Plans to restore local control at Pontiac Community Hospital – CISSSO hosts annual regional meeting

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Carl Hager

SHAWVILLE – Representatives from the Centre intégré de santé et des services sociaux de l’Outaouais (CISSSO) spoke about the organization’s operations,

Carl Hager

SHAWVILLE – Representatives from the Centre intégré de santé et des services sociaux de l’Outaouais (CISSSO) spoke about the organization’s operations,
budget, and challenges during one of their annual public meetings, October 7 at the Centre d’hébergement et de soins de longue durée (CHSLD) in Shawville. There were more CISSSO representatives present than members of the public.
“We’re required by law to make one annual report to the public, but to better
inform them, we hold five meetings indifferent regions,” said Stephane Lance, CISSSO deputy director general. With an annual budget of about one billion dollars, CISSSO ended the last fiscal year with an approximate $380,000 deficit.
Lance is aware that a negative image is one of the organization’s challenges, which partially stems from dissatisfaction with the centralization of management that took place in 2015. In an effort to ensure some measure of local control, CISSSO plans to hire two “local” managers in the near future to help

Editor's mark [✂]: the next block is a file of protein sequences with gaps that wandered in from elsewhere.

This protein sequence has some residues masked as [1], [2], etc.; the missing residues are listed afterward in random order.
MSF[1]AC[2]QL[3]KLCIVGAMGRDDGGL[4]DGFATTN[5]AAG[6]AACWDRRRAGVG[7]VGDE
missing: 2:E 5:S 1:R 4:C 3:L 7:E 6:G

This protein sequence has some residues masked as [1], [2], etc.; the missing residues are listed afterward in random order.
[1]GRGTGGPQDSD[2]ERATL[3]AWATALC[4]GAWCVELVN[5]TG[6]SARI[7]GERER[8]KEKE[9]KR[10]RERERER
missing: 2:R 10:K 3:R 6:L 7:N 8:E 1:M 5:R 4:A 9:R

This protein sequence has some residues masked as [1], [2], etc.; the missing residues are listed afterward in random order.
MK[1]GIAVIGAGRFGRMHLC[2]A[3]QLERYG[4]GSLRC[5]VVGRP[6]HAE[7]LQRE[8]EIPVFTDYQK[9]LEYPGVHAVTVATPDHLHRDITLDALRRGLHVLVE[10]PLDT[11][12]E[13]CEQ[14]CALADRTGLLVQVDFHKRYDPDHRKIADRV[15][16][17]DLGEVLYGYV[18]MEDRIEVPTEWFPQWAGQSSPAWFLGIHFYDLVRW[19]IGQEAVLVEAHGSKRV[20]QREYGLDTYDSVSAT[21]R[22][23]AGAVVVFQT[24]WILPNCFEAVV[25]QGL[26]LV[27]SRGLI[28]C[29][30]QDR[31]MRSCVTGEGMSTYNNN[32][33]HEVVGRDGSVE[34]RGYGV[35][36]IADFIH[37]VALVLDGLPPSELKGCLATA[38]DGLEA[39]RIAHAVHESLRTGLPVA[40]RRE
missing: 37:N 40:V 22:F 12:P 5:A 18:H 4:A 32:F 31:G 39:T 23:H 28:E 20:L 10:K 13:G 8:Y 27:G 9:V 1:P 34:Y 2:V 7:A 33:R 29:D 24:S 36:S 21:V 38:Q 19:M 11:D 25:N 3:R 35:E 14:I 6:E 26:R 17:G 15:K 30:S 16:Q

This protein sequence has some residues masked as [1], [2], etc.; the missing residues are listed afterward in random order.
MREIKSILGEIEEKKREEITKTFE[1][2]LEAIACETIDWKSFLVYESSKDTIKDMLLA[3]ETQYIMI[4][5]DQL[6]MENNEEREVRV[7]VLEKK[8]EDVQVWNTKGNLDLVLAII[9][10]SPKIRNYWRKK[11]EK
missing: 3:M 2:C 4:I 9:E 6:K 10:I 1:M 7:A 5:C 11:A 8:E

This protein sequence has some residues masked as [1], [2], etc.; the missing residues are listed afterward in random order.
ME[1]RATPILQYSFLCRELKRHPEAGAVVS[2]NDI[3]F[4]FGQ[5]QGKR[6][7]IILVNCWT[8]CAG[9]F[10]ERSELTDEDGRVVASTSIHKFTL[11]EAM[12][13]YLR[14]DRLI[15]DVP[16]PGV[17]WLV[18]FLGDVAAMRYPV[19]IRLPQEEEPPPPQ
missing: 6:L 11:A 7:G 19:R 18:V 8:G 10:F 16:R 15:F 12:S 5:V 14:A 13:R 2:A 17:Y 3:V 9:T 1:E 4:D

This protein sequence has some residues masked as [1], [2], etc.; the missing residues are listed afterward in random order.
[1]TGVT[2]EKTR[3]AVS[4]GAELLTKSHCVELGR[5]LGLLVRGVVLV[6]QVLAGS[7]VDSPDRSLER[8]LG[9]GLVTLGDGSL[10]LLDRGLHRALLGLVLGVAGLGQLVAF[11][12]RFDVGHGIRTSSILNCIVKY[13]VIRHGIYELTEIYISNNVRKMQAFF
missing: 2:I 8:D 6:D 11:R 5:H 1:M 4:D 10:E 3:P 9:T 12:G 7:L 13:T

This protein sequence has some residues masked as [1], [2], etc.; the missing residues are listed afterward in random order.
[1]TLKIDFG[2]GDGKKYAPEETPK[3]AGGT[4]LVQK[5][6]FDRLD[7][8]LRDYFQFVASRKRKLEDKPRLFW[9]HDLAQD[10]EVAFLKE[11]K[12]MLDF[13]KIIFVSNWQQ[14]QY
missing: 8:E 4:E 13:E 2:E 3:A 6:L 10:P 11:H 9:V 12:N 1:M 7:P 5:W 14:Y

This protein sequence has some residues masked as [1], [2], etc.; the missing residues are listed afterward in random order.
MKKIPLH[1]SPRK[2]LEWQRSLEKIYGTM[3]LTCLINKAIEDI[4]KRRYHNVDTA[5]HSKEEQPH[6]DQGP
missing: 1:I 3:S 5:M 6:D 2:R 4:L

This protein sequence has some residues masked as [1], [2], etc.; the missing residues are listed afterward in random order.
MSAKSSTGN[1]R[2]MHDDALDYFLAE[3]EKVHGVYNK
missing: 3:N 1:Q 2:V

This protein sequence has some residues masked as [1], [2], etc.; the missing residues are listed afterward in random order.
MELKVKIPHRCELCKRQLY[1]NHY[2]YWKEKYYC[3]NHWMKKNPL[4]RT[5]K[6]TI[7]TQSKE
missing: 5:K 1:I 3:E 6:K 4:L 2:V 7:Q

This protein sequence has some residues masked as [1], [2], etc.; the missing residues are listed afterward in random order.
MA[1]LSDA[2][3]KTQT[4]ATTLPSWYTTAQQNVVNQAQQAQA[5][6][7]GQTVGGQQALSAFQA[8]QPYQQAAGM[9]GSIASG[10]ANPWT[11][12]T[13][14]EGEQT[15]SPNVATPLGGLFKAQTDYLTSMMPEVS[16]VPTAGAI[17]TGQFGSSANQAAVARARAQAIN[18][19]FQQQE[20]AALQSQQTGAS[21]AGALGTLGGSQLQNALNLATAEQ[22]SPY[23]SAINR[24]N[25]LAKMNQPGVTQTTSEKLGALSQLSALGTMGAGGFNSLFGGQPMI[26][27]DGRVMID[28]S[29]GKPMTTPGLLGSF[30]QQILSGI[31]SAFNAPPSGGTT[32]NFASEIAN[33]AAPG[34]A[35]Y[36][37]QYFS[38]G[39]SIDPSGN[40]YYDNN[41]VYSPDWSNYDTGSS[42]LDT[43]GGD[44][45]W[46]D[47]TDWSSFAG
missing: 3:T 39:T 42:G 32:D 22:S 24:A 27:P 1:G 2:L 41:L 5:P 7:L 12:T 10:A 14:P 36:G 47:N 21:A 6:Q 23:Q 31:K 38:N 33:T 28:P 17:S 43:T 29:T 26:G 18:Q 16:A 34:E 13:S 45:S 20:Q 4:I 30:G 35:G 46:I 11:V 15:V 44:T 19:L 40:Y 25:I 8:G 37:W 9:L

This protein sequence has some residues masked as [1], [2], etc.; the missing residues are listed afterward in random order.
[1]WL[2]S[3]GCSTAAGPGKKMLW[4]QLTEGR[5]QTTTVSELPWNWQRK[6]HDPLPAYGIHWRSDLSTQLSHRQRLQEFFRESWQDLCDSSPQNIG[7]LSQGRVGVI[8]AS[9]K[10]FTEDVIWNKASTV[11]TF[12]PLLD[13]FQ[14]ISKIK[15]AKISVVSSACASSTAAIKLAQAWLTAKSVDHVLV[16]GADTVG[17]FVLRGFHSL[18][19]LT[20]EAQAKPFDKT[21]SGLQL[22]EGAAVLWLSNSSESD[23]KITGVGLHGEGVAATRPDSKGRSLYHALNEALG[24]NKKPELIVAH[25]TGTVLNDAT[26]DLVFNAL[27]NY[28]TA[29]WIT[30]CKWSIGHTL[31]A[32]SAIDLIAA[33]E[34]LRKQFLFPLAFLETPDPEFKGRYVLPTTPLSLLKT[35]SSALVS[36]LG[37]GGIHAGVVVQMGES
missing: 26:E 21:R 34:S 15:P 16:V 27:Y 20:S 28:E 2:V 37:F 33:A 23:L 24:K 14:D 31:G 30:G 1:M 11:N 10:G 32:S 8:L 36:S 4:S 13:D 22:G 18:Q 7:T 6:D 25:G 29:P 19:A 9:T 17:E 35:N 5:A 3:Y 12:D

oversee operations at the Pontiac Community Hospital (PCH). Lance said it’s essential to restore some of the balance that was lost in 2015.
Lance also said medical staff shortages are a difficult and on-going problem and that retention is CISSSO’s top priority. The PCH has endured many service interruptions this year, mostly in obstetrics, due to a lack of nurses. (See page 2) The lack of specialists at the PCH is directly related to an Outaouais-wide shortage, said Lance; sending what few resources there are to Shawville for a few clients isn’t efficient deployment. CISSSO is looking at various solutions, such as asking retired personnel to work part-time.
McGill University will be opening a medical campus in Gatineau in 2020. Lance pointed out that doctors generally end up practicing where they are trained, so he is hopefully the new campus will result in an increase in medical
professionals in the Outaouais within a few years.  
In an attempt to better understand the Anglophone community, their needs
and facilitate better communication between them, CISSSO is establishing a
seven-member committee to address their concerns. Relationships with regional First Nations groups are also being explored.
Almost 10,000 people work under CISSSO’s umbrella in over 80 establishments.